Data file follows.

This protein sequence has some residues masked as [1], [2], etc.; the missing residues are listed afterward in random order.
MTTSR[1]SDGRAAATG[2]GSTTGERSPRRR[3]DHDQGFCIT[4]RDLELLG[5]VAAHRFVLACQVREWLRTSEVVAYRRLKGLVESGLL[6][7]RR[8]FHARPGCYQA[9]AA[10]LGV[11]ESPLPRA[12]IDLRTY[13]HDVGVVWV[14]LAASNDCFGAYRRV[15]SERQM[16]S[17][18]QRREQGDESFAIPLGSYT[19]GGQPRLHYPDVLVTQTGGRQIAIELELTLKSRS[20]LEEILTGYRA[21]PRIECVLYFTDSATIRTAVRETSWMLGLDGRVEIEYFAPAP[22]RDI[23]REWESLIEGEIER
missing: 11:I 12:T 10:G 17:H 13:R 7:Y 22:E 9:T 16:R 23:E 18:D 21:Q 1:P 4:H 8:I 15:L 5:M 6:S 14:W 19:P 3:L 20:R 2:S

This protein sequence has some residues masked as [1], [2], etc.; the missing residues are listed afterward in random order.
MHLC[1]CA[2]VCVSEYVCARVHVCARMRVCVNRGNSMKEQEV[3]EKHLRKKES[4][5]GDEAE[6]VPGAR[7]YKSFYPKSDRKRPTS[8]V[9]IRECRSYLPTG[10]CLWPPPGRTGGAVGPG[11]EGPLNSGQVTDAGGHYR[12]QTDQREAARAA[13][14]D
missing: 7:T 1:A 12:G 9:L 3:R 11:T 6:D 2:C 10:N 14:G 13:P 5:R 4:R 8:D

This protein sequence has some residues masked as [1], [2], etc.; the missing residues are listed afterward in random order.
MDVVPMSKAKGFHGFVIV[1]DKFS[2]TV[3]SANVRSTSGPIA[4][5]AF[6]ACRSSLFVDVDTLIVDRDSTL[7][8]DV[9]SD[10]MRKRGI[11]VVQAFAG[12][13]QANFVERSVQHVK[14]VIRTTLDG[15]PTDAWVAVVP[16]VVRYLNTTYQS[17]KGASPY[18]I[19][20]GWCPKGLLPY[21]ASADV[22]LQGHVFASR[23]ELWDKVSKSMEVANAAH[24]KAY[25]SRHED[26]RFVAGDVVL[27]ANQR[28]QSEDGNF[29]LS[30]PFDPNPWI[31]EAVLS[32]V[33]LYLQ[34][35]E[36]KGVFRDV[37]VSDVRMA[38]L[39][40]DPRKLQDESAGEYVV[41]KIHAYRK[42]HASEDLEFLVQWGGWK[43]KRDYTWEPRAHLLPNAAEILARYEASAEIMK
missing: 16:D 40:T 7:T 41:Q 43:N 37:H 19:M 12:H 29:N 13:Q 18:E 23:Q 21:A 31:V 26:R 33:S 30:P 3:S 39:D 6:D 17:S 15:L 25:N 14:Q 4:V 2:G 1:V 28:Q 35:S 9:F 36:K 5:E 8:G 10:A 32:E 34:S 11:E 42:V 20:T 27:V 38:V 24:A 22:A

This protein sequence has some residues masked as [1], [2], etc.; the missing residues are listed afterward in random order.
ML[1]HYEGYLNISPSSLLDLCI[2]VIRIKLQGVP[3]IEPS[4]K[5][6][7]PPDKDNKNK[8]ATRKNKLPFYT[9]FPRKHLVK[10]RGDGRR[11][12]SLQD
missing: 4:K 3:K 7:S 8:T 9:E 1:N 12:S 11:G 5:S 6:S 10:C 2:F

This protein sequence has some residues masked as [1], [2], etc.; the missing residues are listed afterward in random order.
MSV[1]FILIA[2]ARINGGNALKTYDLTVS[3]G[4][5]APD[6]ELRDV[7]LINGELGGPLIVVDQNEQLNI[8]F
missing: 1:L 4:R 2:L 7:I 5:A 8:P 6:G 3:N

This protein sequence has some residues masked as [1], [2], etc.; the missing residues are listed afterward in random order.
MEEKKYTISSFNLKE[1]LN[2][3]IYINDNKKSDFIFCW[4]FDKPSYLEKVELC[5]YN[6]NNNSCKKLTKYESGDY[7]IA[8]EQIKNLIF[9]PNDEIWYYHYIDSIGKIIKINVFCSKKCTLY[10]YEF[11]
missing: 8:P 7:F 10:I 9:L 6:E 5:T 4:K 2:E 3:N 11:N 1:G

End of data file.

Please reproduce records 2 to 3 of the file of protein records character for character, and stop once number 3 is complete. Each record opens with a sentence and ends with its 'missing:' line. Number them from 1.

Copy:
This protein sequence has some residues masked as [1], [2], etc.; the missing residues are listed afterward in random order.
MHLC[1]CA[2]VCVSEYVCARVHVCARMRVCVNRGNSMKEQEV[3]EKHLRKKES[4][5]GDEAE[6]VPGAR[7]YKSFYPKSDRKRPTS[8]V[9]IRECRSYLPTG[10]CLWPPPGRTGGAVGPG[11]EGPLNSGQVTDAGGHYR[12]QTDQREAARAA[13][14]D
missing: 7:T 1:A 12:G 9:L 3:R 11:T 6:D 2:C 10:N 14:G 13:P 5:R 4:R 8:D

This protein sequence has some residues masked as [1], [2], etc.; the missing residues are listed afterward in random order.
MDVVPMSKAKGFHGFVIV[1]DKFS[2]TV[3]SANVRSTSGPIA[4][5]AF[6]ACRSSLFVDVDTLIVDRDSTL[7][8]DV[9]SD[10]MRKRGI[11]VVQAFAG[12][13]QANFVERSVQHVK[14]VIRTTLDG[15]PTDAWVAVVP[16]VVRYLNTTYQS[17]KGASPY[18]I[19][20]GWCPKGLLPY[21]ASADV[22]LQGHVFASR[23]ELWDKVSKSMEVANAAH[24]KAY[25]SRHED[26]RFVAGDVVL[27]ANQR[28]QSEDGNF[29]LS[30]PFDPNPWI[31]EAVLS[32]V[33]LYLQ[34][35]E[36]KGVFRDV[37]VSDVRMA[38]L[39][40]DPRKLQDESAGEYVV[41]KIHAYRK[42]HASEDLEFLVQWGGWK[43]KRDYTWEPRAHLLPNAAEILARYEASAEIMK
missing: 16:D 40:T 7:T 41:Q 43:N 37:H 19:M 12:H 29:N 13:Q 18:E 23:Q 21:A 31:V 26:R 33:S 30:P 3:S 39:D 6:D 17:S 15:L 25:N 14:Q 4:V 2:G 1:V 28:Q 35:S 9:F 36:K 5:E 8:G 10:A 32:E 34:S 11:E 42:V 20:T 27:V 38:V 24:A 22:A